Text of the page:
By Mark Saldana
Rating: 3 (Out of 4 Stars)
This spin-off movie, featuring the lovable characters from the Madagascar series, is cute and funny, but often too cartoonish for its own good. Much like the Mr. Peabody and Sherman feature film, Penguins of Madagascar has plenty of old school, cartoon humor with all of its jocular word play and physical gags. That old vaudevillian style of humor from classic cartoons is ever present and certainly adds to the enjoyment of the movie, especially for those raised on Looney Toons and Merry Melodies. While this won’t matter much to the younger audience members, the film’s main issues come from some dragging moments in the middle of the movie and the jokes that get overplayed.
The film starts out as an origin story for the heroes. After deciding to leave their marching brethren in Antartica, Skipper (Tom McGrath), Kowalski (Chris Miller), and Rico (Conrad Vernon) rescue a loose penguin egg from which hatches the young Private (Christopher Knights). The movie flashes forward to the present where they encounter an enemy from their past named Dr. Octavius Brine, aka Dave the Octopus (John Malkovich). Dave was once a resident of the Central Park Zoo and always played second fiddle to the popular penguin exhibit. After escaping the zoo, Dave has some depraved plans for all the penguins of the world, including his former colleagues from Central Park. The guys team up with the North Wind, a special ops group led by a gray wolf whose name is “Classified” (Benedict Cumberbatch) and attempt to stop Dave’s plans.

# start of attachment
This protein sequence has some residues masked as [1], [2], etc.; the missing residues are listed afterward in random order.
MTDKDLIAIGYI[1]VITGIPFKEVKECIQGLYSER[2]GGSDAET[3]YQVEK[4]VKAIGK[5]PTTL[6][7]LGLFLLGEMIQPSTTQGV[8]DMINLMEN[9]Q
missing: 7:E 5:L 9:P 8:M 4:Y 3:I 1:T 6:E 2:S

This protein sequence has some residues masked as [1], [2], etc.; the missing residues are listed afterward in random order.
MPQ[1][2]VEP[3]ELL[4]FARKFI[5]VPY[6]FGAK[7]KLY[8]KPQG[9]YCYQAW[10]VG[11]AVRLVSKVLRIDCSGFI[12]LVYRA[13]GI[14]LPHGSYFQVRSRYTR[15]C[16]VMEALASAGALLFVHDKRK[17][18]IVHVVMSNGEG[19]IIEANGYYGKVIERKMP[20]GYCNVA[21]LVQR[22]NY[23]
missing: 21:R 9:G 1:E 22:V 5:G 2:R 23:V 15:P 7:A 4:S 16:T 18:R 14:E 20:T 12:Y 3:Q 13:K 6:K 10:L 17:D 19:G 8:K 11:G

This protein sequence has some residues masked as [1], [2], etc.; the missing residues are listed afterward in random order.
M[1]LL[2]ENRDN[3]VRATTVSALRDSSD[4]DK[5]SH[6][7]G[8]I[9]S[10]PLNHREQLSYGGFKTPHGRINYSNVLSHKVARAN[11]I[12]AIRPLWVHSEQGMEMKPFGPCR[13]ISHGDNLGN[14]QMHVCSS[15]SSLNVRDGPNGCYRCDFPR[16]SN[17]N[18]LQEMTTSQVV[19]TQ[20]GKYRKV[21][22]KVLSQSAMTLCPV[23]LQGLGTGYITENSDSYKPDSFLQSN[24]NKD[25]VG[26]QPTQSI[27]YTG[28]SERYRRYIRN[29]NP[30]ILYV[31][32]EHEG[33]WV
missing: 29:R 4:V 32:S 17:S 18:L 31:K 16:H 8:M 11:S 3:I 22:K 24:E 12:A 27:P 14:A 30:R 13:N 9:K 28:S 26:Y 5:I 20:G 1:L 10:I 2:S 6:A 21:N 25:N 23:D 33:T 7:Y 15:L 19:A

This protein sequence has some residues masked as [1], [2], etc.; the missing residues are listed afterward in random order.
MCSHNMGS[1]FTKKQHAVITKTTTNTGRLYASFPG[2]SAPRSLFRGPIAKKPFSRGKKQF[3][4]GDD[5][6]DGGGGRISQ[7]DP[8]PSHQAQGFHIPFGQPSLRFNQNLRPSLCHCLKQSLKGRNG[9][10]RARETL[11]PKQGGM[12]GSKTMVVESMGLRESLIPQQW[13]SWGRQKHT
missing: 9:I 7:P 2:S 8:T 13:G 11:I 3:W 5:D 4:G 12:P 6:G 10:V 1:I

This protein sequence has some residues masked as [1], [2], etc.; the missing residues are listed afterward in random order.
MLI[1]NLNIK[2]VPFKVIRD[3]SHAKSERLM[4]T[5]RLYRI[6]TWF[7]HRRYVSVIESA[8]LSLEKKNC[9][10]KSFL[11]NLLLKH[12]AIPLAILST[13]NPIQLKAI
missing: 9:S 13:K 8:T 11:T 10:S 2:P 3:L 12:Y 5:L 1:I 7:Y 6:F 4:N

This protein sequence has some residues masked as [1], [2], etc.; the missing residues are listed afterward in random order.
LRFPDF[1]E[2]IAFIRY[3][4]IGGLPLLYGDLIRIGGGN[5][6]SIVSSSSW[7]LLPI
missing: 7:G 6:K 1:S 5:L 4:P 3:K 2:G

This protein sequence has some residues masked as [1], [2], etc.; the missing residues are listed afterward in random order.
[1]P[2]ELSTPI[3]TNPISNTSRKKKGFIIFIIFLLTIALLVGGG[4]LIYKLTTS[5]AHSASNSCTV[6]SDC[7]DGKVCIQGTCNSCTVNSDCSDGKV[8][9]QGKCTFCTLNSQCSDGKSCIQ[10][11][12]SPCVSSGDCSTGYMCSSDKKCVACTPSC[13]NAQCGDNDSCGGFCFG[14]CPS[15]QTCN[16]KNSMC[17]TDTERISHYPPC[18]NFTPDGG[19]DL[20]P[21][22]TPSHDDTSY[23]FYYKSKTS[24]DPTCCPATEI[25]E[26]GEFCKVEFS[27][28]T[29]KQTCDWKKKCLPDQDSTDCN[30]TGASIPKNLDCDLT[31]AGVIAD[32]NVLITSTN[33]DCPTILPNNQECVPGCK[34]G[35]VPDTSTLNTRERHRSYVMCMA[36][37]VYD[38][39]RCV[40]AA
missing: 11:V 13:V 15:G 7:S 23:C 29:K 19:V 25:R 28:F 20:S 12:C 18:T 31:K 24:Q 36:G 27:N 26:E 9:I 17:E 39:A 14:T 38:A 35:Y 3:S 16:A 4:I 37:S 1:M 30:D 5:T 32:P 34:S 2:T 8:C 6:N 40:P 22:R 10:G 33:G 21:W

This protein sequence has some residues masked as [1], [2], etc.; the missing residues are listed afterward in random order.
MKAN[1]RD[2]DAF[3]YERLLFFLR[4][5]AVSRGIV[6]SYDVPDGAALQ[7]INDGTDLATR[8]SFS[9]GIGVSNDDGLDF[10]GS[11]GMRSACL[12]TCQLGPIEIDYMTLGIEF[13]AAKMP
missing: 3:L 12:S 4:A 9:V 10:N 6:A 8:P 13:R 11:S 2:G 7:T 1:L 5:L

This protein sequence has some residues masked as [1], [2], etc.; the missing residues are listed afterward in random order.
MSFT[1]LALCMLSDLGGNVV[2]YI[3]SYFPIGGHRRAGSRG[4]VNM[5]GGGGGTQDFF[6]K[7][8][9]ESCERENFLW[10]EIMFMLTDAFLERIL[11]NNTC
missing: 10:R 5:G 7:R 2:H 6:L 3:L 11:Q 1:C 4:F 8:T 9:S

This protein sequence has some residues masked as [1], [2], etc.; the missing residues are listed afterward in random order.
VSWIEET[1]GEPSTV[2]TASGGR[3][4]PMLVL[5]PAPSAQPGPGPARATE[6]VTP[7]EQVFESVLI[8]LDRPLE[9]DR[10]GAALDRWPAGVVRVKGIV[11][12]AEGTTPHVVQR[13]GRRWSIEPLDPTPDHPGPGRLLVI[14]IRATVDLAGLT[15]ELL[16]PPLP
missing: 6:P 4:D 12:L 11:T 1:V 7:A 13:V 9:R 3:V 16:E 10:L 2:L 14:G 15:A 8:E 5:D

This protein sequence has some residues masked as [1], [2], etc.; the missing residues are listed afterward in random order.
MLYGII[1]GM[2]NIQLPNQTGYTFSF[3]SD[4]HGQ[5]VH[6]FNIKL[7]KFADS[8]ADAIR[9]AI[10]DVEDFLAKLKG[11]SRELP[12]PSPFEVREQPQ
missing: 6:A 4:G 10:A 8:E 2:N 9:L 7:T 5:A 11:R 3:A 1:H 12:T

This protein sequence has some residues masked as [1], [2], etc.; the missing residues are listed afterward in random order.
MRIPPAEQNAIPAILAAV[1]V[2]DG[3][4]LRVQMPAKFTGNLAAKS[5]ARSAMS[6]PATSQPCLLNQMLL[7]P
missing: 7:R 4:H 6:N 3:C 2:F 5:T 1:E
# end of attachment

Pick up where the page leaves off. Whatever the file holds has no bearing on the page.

Directed by Eric Darnell and Simon J. Smith and written by John Aboud, Michael Colton and Brandon Sawyer, Penguins of Madagascar will mostly appeal to younger audiences, but does have enough enjoyable humor and action for the adults. The computer animation looks lovely and doesn’t benefit much from the so-so 3D conversion work. In fact, the darker 3D version probably takes away from the gorgeous and vibrant colors used. Regardless of which version one chooses, Penguins of Madagascar is a visual feast that will leave kids and adults wide-eyed. Despite its flaws, the movie is a good time overall for audiences of all ages.
The voice cast does a tremendous work in bringing these fun characters to life. In addition to the talents mentioned above, the movie features performances by Ken Jeong, Annet Mahendru, Peter Stormare, and Andy Richter. I won’t reveal who plays whom, because part of the fun of watching animated movies is guessing the voices behind the characters. I thought of revealing one particular voice cameo, but that name is too much fun to discover on one’s own and it is a name that film buffs can appreciate.
This movie does have much to appreciate, but not enough for me to recommend it as a full priced ticket. This is one title that families can enjoy on a weekend afternoon when needing a break from holiday shopping. If the holidays have already filled up one’s schedule, then this one can wait for a rental, but good luck with convincing an excited kid to sit this one out.